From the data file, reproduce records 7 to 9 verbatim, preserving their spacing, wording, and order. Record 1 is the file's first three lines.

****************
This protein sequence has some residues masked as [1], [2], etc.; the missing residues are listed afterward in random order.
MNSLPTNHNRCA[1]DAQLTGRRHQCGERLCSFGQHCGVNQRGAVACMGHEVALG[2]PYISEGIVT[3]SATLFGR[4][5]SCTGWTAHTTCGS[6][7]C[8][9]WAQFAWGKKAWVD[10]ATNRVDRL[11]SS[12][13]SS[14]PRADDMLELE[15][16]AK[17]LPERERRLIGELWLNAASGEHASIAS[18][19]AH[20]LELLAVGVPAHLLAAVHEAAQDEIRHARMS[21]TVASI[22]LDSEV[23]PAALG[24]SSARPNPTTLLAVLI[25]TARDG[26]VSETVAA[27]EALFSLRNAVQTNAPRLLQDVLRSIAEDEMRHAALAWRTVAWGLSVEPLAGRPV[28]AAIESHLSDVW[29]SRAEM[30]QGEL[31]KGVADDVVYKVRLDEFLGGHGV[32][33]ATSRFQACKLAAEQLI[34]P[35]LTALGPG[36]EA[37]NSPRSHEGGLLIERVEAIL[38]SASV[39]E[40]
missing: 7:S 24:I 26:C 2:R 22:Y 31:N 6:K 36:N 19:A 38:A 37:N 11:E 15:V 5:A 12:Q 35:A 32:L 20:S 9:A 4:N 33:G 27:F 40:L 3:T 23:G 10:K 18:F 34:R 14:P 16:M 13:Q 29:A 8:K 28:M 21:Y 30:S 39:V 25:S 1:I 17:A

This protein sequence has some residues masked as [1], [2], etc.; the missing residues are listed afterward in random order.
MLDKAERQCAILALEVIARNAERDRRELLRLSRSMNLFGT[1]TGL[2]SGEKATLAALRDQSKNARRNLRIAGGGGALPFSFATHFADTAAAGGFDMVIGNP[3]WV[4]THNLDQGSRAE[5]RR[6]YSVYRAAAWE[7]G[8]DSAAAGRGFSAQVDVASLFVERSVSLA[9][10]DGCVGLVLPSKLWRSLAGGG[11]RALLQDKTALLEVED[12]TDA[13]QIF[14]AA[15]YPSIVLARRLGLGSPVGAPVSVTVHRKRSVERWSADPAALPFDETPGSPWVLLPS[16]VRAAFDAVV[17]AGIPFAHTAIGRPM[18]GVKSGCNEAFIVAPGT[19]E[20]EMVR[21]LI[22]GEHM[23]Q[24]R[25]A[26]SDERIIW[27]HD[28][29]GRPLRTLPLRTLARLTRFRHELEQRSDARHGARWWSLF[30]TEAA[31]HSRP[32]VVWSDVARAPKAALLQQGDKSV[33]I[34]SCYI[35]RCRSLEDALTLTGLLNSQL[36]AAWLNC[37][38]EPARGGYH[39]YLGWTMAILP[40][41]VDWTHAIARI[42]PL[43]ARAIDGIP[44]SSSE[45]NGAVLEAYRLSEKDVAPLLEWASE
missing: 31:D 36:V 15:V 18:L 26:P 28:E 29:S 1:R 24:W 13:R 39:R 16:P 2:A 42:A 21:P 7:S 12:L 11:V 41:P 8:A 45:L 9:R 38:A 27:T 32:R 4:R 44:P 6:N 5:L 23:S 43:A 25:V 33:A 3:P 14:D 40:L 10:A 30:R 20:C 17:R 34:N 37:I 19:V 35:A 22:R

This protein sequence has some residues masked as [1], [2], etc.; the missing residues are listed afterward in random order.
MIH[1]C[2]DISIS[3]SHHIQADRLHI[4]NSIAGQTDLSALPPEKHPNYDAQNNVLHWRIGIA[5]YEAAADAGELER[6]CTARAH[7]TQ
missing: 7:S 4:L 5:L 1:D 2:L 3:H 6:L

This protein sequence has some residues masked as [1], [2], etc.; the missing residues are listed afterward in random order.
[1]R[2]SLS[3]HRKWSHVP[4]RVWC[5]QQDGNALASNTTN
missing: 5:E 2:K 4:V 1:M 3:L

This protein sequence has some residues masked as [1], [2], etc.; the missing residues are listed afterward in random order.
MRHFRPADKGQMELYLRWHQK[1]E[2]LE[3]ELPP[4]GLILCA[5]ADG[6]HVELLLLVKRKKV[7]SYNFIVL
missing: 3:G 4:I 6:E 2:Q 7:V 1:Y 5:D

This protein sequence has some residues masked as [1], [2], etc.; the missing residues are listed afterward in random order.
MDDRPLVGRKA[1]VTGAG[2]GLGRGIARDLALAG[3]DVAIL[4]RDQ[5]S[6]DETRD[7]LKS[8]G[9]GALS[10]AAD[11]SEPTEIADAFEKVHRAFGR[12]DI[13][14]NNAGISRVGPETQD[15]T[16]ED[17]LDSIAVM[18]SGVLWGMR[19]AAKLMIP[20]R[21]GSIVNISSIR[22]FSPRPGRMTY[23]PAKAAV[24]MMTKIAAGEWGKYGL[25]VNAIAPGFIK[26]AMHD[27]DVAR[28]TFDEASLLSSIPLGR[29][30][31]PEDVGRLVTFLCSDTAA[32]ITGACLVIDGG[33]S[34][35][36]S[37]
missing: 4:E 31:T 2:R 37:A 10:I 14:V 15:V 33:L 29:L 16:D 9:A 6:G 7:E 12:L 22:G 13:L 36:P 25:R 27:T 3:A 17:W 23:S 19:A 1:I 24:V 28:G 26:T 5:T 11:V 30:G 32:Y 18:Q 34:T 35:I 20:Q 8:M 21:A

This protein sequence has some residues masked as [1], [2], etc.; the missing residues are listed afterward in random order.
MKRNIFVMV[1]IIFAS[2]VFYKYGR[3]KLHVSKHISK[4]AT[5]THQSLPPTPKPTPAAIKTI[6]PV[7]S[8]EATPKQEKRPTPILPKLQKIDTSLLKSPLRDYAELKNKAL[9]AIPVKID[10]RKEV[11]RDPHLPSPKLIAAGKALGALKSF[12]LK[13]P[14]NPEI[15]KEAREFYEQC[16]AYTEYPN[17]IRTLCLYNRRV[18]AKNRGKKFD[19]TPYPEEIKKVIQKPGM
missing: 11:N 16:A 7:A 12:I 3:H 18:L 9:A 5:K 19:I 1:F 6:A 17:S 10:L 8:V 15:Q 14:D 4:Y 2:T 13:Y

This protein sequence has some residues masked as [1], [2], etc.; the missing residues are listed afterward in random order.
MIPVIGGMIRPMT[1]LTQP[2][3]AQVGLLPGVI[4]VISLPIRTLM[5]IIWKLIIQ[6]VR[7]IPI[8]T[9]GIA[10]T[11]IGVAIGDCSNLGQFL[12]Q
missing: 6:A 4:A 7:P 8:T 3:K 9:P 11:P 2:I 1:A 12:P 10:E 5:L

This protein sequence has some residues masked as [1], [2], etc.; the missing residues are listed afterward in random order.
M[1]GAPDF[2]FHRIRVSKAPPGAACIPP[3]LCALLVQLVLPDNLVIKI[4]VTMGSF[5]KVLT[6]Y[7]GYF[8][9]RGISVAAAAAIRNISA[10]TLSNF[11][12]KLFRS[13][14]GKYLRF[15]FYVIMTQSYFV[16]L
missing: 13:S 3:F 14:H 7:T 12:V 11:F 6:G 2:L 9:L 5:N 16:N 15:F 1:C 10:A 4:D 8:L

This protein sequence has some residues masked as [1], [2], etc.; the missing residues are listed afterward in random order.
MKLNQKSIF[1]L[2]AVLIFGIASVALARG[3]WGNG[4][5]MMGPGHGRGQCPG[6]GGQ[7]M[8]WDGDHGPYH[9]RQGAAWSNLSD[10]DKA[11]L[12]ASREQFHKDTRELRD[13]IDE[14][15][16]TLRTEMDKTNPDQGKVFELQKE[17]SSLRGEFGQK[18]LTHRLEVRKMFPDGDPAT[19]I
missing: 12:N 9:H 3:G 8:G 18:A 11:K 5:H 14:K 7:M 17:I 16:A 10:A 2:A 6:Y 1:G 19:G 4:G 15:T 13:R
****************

This protein sequence has some residues masked as [1], [2], etc.; the missing residues are listed afterward in random order.
MKRNIFVMV[1]IIFAS[2]VFYKYGR[3]KLHVSKHISK[4]AT[5]THQSLPPTPKPTPAAIKTI[6]PV[7]S[8]EATPKQEKRPTPILPKLQKIDTSLLKSPLRDYAELKNKAL[9]AIPVKID[10]RKEV[11]RDPHLPSPKLIAAGKALGALKSF[12]LK[13]P[14]NPEI[15]KEAREFYEQC[16]AYTEYPN[17]IRTLCLYNRRV[18]AKNRGKKFD[19]TPYPEEIKKVIQKPGM
missing: 11:N 16:A 7:A 12:I 3:H 18:L 9:A 5:K 19:I 1:F 6:A 17:S 10:L 8:V 15:Q 14:D 4:Y 2:T 13:Y

This protein sequence has some residues masked as [1], [2], etc.; the missing residues are listed afterward in random order.
MIPVIGGMIRPMT[1]LTQP[2][3]AQVGLLPGVI[4]VISLPIRTLM[5]IIWKLIIQ[6]VR[7]IPI[8]T[9]GIA[10]T[11]IGVAIGDCSNLGQFL[12]Q
missing: 6:A 4:A 7:P 8:T 3:K 9:P 11:P 2:I 1:A 12:P 10:E 5:L

This protein sequence has some residues masked as [1], [2], etc.; the missing residues are listed afterward in random order.
M[1]GAPDF[2]FHRIRVSKAPPGAACIPP[3]LCALLVQLVLPDNLVIKI[4]VTMGSF[5]KVLT[6]Y[7]GYF[8][9]RGISVAAAAAIRNISA[10]TLSNF[11][12]KLFRS[13][14]GKYLRF[15]FYVIMTQSYFV[16]L
missing: 13:S 3:F 14:H 7:T 12:V 11:F 6:G 2:L 9:L 5:N 16:N 15:F 1:C 10:A 4:D 8:L